# Pendulum and spring

## Homework Statement

I have to derive equation of motion for this system. I want to use a moment of force, but i have a problem with moment of force spring.

## The Attempt at a Solution

What i've done is:
M(Fg)=-mgLsinα
M(N)=0
M(Fb)=mω^2 Lsinα*Lcosα
mL^2*α''=ΣM
M(Fs)=?

#### Attachments

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BvU
Homework Helper
You still haven't provided the full problem statement.
Nor any equations.
Are you supposed to do this classically, or with a Lagrangian ?
And, as I stated, ##F= - kx## is usual for a spring.

Did you read through the guidelines ?

So, i have to find equation of motion for this system. We know length of the line (L) and L1(picture). Initially the angle between spring and line(L) is 90, so initial length of the spring is √(L1^2-L^2). What's more the the pendulum rotates around the main rod (
angular velocity ω).
Yes my post was deleted.

BvU
Homework Helper
That all you have to describe the system (the full problem statement) ?
If so, are you allowed to make a small-angle approximation (##x = x_0 + L(\theta-\theta_0)## ) ?
If not, you have some trig to work out.
Are you supposed to do this classically, or with a Lagrangian ?

I'm supposed to this classically, but i'm not allowed to make a small-angle approximation. There is also dissipation F=-cl'. I can't even imagine how this system works. I worked out length of the spring (dependent on angle) using law of cosines, but i don't know if it's a good idea.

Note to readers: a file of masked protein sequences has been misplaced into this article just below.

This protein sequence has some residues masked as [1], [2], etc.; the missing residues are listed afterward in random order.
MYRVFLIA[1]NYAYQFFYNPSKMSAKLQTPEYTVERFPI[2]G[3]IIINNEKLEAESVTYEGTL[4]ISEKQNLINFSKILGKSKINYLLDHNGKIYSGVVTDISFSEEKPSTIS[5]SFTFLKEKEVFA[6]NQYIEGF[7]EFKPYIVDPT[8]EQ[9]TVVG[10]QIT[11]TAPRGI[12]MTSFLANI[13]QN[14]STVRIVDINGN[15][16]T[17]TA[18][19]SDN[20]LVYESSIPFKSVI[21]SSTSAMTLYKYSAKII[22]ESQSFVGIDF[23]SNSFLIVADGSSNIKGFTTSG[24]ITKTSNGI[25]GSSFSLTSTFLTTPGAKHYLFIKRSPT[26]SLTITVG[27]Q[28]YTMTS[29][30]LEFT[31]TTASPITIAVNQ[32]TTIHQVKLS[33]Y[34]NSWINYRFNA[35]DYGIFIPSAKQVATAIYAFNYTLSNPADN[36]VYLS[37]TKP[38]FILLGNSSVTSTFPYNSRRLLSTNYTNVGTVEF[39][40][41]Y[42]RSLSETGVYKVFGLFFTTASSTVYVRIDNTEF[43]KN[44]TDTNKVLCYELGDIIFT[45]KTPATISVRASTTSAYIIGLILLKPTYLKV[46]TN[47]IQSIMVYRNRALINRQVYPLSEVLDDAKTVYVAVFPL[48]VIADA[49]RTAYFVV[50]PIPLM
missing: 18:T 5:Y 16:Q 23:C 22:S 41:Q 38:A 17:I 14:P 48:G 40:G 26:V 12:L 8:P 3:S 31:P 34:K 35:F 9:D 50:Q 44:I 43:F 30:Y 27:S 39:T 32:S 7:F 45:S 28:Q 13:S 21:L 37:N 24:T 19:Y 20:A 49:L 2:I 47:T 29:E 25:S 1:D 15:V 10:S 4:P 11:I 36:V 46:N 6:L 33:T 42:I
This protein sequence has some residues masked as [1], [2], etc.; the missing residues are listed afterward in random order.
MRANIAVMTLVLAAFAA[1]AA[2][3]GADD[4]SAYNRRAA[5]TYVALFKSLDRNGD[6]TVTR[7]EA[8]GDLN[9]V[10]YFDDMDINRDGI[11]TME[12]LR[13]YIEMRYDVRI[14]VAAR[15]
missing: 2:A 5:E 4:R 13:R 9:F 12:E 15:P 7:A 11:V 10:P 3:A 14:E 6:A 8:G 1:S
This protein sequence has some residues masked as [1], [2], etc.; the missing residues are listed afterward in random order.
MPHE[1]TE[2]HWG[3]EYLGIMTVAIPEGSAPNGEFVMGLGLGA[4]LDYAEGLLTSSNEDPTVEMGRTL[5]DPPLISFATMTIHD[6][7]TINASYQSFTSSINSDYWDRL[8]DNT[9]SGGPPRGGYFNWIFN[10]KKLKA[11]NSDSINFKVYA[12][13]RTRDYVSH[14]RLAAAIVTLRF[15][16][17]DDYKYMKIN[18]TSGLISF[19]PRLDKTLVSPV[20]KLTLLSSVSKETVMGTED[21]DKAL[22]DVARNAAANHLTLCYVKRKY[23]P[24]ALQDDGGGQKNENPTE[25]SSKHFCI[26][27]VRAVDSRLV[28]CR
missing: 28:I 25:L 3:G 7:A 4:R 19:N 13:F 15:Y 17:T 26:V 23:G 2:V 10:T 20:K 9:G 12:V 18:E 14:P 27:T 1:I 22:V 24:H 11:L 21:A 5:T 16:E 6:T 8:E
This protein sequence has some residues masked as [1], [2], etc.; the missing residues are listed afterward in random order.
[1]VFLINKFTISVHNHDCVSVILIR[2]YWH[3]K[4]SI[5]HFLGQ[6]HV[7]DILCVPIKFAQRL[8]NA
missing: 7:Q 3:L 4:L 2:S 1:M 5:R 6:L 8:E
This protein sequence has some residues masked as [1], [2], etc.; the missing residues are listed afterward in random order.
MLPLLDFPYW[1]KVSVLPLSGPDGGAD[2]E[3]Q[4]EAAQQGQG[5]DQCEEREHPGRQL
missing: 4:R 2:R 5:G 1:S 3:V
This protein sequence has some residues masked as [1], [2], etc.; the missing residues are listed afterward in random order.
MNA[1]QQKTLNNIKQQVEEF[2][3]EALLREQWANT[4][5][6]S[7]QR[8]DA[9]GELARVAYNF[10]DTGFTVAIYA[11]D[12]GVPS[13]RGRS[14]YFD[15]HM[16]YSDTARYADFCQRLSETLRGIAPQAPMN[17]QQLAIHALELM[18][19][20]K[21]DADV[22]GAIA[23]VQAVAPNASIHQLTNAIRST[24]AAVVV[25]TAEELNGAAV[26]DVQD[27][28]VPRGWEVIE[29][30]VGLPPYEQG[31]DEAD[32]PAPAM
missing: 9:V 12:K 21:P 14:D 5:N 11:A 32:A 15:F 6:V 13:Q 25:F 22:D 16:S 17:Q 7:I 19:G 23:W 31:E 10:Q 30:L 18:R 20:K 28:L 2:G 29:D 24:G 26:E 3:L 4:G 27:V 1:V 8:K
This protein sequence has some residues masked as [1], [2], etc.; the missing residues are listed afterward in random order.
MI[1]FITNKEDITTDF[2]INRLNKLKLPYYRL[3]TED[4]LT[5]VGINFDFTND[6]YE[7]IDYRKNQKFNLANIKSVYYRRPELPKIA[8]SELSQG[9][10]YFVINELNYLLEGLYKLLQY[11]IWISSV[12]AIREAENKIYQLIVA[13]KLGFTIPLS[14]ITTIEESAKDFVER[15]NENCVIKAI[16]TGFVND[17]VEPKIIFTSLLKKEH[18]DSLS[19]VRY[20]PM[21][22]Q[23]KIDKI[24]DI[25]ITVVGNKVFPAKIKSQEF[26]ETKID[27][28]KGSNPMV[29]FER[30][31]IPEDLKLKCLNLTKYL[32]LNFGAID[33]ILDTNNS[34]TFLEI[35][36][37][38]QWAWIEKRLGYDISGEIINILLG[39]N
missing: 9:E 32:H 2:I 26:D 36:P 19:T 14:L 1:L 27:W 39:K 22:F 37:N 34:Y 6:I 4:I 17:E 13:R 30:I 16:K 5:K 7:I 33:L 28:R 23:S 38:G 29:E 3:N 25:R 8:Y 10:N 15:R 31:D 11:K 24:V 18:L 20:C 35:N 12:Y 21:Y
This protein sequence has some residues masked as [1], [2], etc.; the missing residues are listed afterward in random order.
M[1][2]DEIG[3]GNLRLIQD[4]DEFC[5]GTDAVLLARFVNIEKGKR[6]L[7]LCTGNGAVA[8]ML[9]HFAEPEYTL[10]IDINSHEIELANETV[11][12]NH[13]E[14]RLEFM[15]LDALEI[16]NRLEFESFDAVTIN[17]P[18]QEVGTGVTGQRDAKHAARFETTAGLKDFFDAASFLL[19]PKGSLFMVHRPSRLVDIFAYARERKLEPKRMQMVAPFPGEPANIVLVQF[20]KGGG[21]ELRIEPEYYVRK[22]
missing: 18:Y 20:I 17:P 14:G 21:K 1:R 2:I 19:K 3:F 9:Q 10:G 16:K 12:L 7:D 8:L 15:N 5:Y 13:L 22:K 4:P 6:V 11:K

Last edited:
BvU
Homework Helper
Pretty awkward indeed. Don't know how to make it simpler, I'm afraid ... Apparently the full problem statement is still more involved ? Although -cL' is a constant (?)

No -cl' isn't constatnt, l(small L) is the length of the spring(dependent on the angle)

BvU
Homework Helper
That's not dissipation ! That's the spring (what I called ##
F= - kx ## ). Very nifty to use l' and L' for different quantities . Confusion assured !

The whole thing looks a bit like a steam engine governor with an extra spring: ##\omega## pushes the weight outward, gravity + spring pull it back.

initial length of the spring is √(L1^2-L^2).

And if it doesn't say what the equilibrium length is, you're stuck ! (unless your problem statement says somehow that it is zero).
You still haven't provided the full problem statement

In my exercise is:
Assume forces:
1. Spring elasticity: F=-kΔl
2. Dissipation/damping: F=-cl'
So I don't think it's the same.

TSny
Homework Helper
Gold Member
So l' is rate of change of l?

I still don't see a complete statement of the problem.

Yes l' is a derivative. It is all I have in my assignment